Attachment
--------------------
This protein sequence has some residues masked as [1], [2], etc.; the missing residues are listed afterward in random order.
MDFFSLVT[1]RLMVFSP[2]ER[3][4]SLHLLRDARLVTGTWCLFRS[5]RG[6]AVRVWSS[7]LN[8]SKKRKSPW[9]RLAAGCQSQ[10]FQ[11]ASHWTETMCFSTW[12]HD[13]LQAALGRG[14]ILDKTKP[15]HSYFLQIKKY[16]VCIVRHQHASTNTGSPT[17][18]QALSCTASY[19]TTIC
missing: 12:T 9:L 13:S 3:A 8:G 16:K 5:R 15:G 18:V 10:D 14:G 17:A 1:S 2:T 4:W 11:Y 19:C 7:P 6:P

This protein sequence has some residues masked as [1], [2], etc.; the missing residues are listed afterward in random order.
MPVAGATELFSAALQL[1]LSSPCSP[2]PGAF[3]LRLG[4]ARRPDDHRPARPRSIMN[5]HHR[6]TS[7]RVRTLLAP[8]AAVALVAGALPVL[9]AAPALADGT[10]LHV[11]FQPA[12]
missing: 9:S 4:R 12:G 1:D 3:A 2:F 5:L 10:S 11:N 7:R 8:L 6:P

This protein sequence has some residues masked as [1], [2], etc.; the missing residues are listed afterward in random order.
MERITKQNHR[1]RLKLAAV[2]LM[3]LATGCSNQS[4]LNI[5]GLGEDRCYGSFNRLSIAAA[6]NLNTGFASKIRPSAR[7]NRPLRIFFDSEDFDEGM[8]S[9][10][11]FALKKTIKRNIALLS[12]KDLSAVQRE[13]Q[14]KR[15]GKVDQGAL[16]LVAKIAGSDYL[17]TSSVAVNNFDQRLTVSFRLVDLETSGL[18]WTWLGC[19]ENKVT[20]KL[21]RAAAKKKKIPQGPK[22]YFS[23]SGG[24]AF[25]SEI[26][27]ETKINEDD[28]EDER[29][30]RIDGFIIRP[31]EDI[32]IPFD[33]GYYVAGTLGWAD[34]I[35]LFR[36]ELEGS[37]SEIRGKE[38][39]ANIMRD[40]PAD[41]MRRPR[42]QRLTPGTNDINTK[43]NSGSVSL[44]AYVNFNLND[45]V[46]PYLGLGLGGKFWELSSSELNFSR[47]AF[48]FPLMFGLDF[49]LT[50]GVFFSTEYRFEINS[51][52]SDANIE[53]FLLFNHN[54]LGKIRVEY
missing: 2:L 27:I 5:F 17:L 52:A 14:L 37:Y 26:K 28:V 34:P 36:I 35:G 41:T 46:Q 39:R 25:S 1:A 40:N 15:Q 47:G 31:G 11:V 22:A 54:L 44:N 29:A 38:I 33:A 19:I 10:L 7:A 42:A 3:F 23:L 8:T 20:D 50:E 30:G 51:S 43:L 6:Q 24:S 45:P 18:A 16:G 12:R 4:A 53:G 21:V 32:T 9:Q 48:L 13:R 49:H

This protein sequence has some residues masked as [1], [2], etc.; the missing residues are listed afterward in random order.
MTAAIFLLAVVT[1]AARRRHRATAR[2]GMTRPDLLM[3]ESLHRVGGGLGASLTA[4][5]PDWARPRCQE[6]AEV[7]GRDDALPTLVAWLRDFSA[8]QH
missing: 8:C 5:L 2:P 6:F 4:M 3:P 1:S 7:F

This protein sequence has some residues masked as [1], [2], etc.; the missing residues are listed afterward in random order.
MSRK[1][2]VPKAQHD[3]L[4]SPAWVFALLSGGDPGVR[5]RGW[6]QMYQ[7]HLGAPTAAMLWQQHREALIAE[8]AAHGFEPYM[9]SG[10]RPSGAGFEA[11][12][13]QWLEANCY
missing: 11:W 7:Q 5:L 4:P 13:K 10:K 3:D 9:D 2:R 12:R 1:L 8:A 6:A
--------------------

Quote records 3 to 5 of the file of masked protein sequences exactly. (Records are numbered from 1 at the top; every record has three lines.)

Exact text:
This protein sequence has some residues masked as [1], [2], etc.; the missing residues are listed afterward in random order.
MERITKQNHR[1]RLKLAAV[2]LM[3]LATGCSNQS[4]LNI[5]GLGEDRCYGSFNRLSIAAA[6]NLNTGFASKIRPSAR[7]NRPLRIFFDSEDFDEGM[8]S[9][10][11]FALKKTIKRNIALLS[12]KDLSAVQRE[13]Q[14]KR[15]GKVDQGAL[16]LVAKIAGSDYL[17]TSSVAVNNFDQRLTVSFRLVDLETSGL[18]WTWLGC[19]ENKVT[20]KL[21]RAAAKKKKIPQGPK[22]YFS[23]SGG[24]AF[25]SEI[26][27]ETKINEDD[28]EDER[29][30]RIDGFIIRP[31]EDI[32]IPFD[33]GYYVAGTLGWAD[34]I[35]LFR[36]ELEGS[37]SEIRGKE[38][39]ANIMRD[40]PAD[41]MRRPR[42]QRLTPGTNDINTK[43]NSGSVSL[44]AYVNFNLND[45]V[46]PYLGLGLGGKFWELSSSELNFSR[47]AF[48]FPLMFGLDF[49]LT[50]GVFFSTEYRFEINS[51][52]SDANIE[53]FLLFNHN[54]LGKIRVEY
missing: 2:L 27:I 5:F 17:L 52:A 14:L 37:Y 26:K 28:V 34:P 36:I 35:G 41:T 46:Q 39:R 25:S 1:A 40:N 15:Q 47:G 31:G 11:V 22:A 54:L 44:N 29:A 38:I 33:A 19:I 10:L 7:A 42:A 3:F 23:L 8:T 20:D 50:E 30:G 51:S 43:L 6:Q 24:S 45:P 18:A 16:G 12:R 4:A 53:G 21:V 32:T 9:Q 48:L 13:R 49:H

This protein sequence has some residues masked as [1], [2], etc.; the missing residues are listed afterward in random order.
MTAAIFLLAVVT[1]AARRRHRATAR[2]GMTRPDLLM[3]ESLHRVGGGLGASLTA[4][5]PDWARPRCQE[6]AEV[7]GRDDALPTLVAWLRDFSA[8]QH
missing: 8:C 5:L 2:P 6:F 4:M 3:P 1:S 7:F

This protein sequence has some residues masked as [1], [2], etc.; the missing residues are listed afterward in random order.
MSRK[1][2]VPKAQHD[3]L[4]SPAWVFALLSGGDPGVR[5]RGW[6]QMYQ[7]HLGAPTAAMLWQQHREALIAE[8]AAHGFEPYM[9]SG[10]RPSGAGFEA[11][12][13]QWLEANCY
missing: 11:W 7:Q 5:L 4:P 13:K 10:K 3:D 9:D 2:R 12:R 1:L 8:A 6:A